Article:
Pain chose to shoot the film in Hindi, not the original Bengali language which was and is still spoken there. Chittagong today is not even in India, but in the Islamic state of Bangladesh next door, originally created as East Pakistan when India was partitioned in 1947.  However, choosing Hindi, the langauge of Bollywood,  automatically gives the film a national rather than a regional outreach.  Several Bollywood character actors spotted by co-producer Anurag Kashyap, notably Manoj Bajpayee, who plays the teacher, Surya Sen, in Chittagong, and ended up as Boss Sardar Khan in Wasseypur I, and Nawazuddin Siddiqui who plays his military sidekick, Nirmal Sen, in Chittagong and his weed puffing son in Wasseypur II, have now become high profile figures in what is fast becoming an independent Bollywood Nouvelle Vague ...


The other interesting thing about Chittagong, basically a straightforward historical drama, is that it lies at the center of a tempest, involving a clash between established Bollywood and the new Young Turks of off-Bollywood. The uncrowned king of this new wave of independents operating outside of the Big Banner Bollywood studios, is Anurag Kashyap, and Bedabrata Pain, along with his activist minded filmmaking wife Sonali Bose, seem to be his latest acolytes.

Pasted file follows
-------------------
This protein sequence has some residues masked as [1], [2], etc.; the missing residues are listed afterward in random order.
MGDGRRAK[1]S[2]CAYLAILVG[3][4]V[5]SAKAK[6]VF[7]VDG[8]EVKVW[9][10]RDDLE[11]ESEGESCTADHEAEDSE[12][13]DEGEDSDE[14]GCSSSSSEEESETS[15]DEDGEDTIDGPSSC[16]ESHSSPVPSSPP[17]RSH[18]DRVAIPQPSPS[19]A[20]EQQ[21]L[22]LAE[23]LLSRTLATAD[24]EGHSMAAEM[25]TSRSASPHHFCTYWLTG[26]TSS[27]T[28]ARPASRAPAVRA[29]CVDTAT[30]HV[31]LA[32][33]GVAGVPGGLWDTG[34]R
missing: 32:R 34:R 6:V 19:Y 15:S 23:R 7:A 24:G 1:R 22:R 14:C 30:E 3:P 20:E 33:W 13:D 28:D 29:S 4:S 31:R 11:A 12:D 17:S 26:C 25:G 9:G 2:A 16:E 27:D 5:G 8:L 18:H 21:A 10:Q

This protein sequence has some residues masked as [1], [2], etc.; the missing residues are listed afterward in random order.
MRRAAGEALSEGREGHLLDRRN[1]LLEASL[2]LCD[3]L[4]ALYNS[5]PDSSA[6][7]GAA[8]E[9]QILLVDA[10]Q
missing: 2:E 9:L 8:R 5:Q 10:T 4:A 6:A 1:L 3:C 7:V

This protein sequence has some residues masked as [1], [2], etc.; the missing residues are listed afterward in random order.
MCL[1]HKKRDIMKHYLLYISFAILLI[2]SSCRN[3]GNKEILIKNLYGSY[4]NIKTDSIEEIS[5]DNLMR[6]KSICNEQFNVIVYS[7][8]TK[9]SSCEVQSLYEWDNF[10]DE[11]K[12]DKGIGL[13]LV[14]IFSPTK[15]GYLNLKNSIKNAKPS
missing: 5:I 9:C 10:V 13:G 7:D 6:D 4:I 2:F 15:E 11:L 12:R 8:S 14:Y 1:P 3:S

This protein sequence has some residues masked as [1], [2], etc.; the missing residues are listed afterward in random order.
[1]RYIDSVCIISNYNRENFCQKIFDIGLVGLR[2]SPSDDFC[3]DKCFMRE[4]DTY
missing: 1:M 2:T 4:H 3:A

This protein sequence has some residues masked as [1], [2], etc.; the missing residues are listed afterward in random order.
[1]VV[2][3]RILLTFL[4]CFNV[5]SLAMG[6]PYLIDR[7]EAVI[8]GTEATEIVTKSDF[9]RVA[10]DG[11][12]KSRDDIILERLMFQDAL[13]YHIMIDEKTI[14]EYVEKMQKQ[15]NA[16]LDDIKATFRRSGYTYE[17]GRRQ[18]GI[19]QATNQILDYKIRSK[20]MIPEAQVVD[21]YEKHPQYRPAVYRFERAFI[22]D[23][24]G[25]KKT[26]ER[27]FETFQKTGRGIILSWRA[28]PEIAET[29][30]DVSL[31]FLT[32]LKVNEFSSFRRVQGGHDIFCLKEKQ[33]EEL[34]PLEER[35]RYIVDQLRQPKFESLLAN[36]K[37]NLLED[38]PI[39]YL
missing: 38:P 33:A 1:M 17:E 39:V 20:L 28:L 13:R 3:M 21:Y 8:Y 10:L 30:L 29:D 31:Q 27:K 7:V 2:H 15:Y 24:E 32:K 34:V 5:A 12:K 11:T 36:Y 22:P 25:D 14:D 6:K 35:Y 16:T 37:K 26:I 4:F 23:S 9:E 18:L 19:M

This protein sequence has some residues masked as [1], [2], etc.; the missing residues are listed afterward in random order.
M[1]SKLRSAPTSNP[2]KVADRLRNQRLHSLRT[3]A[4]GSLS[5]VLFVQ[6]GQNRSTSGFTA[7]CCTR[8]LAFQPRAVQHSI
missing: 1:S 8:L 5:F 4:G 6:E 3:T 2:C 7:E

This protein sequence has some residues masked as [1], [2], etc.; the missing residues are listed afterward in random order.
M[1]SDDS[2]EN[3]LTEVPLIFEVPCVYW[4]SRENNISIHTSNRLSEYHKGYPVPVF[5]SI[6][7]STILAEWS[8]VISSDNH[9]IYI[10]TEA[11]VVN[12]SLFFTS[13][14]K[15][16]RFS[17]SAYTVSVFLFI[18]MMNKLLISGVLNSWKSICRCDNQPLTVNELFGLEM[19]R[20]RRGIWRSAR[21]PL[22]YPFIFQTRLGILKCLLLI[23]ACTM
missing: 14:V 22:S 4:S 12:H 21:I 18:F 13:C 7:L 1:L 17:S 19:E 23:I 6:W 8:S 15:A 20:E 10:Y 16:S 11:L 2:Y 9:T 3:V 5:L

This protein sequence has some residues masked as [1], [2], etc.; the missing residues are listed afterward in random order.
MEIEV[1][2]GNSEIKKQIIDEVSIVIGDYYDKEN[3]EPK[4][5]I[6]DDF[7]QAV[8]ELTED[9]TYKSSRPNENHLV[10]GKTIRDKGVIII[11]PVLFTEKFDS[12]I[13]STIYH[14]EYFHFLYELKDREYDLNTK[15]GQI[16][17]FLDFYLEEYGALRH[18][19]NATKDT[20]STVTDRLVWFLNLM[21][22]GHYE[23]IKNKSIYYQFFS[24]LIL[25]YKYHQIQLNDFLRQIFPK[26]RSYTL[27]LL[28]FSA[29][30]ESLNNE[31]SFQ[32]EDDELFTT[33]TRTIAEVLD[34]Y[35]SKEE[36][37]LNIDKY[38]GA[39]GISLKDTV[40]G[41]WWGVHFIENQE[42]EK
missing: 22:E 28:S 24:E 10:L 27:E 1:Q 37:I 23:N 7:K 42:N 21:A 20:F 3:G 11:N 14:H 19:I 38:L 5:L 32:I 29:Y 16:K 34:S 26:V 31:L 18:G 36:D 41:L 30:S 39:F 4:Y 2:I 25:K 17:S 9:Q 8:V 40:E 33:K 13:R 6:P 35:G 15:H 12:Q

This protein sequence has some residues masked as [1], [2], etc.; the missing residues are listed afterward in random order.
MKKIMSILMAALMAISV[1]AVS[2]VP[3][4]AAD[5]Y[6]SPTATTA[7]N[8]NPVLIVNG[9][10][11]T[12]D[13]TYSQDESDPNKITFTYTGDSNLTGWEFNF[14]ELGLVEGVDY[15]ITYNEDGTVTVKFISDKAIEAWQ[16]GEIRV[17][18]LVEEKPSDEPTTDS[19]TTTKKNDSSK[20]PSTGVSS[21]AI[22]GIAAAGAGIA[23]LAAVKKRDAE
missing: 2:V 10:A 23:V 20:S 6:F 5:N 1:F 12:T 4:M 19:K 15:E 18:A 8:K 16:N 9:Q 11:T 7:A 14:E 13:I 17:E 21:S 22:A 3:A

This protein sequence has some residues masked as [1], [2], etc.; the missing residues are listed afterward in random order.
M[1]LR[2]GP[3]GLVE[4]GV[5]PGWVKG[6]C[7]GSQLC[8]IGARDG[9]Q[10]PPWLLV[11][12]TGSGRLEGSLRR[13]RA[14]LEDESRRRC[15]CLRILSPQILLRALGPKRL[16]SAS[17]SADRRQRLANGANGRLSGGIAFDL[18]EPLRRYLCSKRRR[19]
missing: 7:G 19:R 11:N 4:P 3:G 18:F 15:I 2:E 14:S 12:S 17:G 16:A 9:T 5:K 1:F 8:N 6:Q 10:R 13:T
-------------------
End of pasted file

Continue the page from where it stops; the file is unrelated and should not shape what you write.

Brash and ballsy little king Anurag is not afraid to challenge anybody in the industry, not even the King of Kings Amitabh Bachchan. Although Big B is his avowed screen hero and was his role model growing up, Kashyap recently locked horns with Bachchan on the widely read hotlines of personal media accusing Bachchan of using his industry clout to have the release of Pain's Chittagong delayed, so that another picture on the same subject starring Bachchan's own son, Abhishek, could get a leg up in the highly competitive B-Town market.

I needs to be mentioned that Abhishek Bachchan, 36 year old son of King Amitabh, while tall dark and handsome, is no chip off the old block as an actor, and has established a career as a leading man in Bollywood largely on the strength of his illustrious family name and his marriage to fabulous Bollywood beauty Aishwarya Rai. However, his star of late has has shown signs of fading if not burning out.